Auckland's city centre: a place to call home
Just over a decade ago, only 20,000 people called the city centre home. Since then, the number has skyrocketed to 45,000, growing six times faster than the Auckland population as a whole1.
To meet the population boom, developers have 7,000 new city centre apartments in the works2. All kinds of homes are planned – low rise apartments and townhouses like the ones being built near the harbour in Wynyard Quarter, student dorms up by the universities and skyline-redefining towers like The Pacifica and Seascape, which are being built now near Fort Street.
As well as providing more choices and space for people to live in, this kind of private sector investment here - along with retail and office developments and public infrastructure and spaces – shows confidence from investors in the city centre's popularity as a place to live and work.
So why do people choose to live here? The most common reasons we hear from residents include the vibrant feel, the wide range of activities, and convenient access to jobs, transport and being able to walk everywhere.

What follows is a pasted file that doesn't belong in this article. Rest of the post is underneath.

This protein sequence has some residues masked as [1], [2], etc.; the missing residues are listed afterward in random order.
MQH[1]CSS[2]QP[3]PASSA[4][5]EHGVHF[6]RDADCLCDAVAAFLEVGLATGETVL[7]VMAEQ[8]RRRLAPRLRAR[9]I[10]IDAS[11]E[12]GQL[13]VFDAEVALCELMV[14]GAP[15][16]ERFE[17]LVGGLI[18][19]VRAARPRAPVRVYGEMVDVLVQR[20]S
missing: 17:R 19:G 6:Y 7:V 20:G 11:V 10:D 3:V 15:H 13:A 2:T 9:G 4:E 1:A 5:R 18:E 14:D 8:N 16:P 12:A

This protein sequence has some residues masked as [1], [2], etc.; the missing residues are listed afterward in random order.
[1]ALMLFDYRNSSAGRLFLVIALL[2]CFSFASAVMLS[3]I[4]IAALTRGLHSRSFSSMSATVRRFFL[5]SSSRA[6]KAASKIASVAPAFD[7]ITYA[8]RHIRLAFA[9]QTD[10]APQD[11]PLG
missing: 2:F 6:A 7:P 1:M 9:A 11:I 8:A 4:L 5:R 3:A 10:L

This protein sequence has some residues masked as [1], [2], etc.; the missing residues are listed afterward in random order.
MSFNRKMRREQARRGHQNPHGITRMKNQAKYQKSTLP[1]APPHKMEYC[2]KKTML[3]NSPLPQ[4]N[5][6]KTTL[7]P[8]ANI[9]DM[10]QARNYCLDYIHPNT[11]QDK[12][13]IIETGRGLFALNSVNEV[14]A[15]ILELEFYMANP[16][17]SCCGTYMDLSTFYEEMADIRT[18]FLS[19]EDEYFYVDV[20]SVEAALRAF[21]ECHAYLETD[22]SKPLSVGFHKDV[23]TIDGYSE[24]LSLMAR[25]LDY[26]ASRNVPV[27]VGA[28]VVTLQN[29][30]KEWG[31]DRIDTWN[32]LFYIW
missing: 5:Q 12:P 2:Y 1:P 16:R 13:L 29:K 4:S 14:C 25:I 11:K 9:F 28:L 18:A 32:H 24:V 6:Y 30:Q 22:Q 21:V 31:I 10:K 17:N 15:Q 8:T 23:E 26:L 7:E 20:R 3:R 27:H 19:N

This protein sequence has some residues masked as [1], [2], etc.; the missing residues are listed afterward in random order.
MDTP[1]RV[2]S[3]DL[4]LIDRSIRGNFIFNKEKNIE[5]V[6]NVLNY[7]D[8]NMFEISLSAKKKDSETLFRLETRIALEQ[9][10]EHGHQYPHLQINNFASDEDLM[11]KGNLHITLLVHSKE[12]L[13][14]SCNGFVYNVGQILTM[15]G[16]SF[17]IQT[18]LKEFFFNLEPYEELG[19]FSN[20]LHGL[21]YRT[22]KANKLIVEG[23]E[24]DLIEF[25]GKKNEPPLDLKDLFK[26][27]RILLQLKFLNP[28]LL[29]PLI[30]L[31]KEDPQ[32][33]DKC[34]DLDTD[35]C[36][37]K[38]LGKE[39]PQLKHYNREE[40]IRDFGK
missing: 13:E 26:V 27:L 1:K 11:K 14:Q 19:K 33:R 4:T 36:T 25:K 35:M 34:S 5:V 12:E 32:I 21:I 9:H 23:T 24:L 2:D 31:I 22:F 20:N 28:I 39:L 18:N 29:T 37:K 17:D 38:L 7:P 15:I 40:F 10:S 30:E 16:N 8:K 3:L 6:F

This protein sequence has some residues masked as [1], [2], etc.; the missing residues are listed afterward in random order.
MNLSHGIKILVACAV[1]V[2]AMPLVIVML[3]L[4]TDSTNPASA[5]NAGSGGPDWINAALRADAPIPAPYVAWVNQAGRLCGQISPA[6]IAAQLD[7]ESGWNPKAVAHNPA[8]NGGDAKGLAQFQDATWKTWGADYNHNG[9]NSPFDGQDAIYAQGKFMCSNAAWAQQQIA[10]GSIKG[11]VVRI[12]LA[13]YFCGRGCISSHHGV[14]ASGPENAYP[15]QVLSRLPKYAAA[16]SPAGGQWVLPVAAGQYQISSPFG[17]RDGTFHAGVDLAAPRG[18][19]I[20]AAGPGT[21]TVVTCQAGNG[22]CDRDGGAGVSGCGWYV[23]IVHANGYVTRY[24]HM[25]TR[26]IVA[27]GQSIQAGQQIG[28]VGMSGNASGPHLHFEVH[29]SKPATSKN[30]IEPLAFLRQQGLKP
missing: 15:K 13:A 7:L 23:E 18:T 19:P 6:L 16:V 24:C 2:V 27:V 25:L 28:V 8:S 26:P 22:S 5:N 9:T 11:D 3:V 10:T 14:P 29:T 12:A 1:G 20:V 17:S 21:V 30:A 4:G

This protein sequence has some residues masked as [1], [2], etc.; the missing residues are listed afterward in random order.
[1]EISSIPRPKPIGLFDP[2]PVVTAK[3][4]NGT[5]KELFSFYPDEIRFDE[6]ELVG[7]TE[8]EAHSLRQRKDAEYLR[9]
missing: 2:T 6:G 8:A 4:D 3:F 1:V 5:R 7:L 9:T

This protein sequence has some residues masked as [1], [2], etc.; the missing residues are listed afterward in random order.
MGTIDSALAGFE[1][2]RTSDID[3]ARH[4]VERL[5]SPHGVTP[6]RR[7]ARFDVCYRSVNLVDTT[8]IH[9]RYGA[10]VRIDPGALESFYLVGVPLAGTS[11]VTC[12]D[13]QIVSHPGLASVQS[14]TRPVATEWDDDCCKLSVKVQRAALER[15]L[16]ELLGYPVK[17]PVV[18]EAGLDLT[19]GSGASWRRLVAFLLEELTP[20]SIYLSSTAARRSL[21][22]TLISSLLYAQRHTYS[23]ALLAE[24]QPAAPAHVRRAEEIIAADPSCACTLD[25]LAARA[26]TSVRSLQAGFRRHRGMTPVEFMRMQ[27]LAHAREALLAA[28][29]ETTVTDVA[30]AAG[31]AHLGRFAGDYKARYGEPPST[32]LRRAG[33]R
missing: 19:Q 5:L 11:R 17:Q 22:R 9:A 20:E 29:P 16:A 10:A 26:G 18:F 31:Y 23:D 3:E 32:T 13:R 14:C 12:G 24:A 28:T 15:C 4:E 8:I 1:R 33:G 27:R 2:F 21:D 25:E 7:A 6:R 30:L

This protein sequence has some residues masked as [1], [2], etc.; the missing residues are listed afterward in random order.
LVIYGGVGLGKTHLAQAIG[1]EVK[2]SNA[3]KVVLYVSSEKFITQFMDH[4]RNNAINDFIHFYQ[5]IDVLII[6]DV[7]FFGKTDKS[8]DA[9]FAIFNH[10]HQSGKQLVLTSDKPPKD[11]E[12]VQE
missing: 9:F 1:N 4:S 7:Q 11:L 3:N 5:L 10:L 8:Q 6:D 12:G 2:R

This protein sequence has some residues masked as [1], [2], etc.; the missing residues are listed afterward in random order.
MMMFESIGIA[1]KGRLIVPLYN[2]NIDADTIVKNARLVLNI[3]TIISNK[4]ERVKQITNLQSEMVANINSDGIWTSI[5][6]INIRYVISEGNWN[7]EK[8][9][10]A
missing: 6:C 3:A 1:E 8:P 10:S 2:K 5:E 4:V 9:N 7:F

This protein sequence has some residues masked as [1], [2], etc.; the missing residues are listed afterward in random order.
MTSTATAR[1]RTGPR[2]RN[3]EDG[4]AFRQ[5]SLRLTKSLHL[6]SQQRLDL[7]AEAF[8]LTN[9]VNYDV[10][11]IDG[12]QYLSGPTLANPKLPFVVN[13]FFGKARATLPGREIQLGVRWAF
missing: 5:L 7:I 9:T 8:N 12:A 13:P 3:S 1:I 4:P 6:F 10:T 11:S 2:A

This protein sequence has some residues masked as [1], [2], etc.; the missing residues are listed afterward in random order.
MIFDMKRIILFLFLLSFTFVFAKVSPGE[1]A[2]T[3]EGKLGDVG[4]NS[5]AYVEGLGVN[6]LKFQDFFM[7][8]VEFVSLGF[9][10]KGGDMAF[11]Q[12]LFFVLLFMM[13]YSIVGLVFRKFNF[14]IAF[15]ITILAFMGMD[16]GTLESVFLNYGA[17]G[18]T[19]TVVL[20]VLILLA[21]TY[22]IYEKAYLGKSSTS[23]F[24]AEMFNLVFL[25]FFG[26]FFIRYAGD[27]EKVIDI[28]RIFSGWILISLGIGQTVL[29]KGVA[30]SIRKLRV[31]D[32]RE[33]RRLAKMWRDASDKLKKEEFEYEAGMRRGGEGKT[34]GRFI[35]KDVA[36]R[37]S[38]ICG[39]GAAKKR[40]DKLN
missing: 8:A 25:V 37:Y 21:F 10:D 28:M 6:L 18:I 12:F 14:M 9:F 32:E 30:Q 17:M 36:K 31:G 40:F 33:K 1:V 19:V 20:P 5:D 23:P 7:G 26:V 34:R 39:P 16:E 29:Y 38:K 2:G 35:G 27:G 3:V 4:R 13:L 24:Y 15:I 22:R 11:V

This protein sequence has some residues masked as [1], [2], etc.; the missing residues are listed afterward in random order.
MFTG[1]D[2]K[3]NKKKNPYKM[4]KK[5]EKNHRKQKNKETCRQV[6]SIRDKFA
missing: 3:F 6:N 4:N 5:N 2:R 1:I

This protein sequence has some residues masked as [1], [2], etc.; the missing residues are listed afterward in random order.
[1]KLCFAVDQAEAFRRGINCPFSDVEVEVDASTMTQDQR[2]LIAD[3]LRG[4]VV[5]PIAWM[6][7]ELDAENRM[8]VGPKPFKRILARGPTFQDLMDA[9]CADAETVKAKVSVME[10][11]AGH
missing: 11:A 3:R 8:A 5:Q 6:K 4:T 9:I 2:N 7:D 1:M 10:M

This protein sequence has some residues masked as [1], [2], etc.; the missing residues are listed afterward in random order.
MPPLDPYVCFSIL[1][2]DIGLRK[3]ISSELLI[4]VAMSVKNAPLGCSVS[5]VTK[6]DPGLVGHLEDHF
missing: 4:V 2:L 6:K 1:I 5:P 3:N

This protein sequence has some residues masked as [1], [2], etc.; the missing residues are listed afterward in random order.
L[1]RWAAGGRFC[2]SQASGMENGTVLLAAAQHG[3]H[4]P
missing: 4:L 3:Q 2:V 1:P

My favourite part of living in the city is that everything is on your door step. There is always somewhere you can walk or cycle to.
Emily Reeves, city centre resident and CCRG committee member
With the large and growing number of people who live here, there’s a growing sense of community. Places like Ellen Melville Centre and our public parks and squares provide places for people to meet and spend time and organisations like CCRG and Splice work to grow connections between people.
The demographic mix of the city centre is changing with the growing population as well. Compared to the wider Auckland population, people who live here in the city centre are younger - well over half fit into the millennial category renowned for spending around 20% of their budget on bars, cafes, restaurants and takeaways. City centre residents are also more likely to have a university qualification and to identify as Asian.
Residents have different wants and needs to the groups who have traditionally spent time here like workers, students and people who visit for events, dining or shopping. There’s likely to be a growing demand for things people like to access close to home - products like hardware and services like GPs - and inner city dwellers often treat places like cafes and parks as an extension of their own home.
Apartment living, be it high end and spacious or budget friendly and space efficient lends itself to using the city as a living space - where better to meet up with friends than the local cafe or restaurant?
David Roos, city centre resident and CCRG committee member
If the growth we’ve seen over the past few years continues at the current rate, it’s not out of the question that we could be pushing 70,000 residents in just a few years’ time. As the balance shifts further towards this being a place for people, we think the future looks bright for a city centre that’s more alive, enjoyable and successful than ever.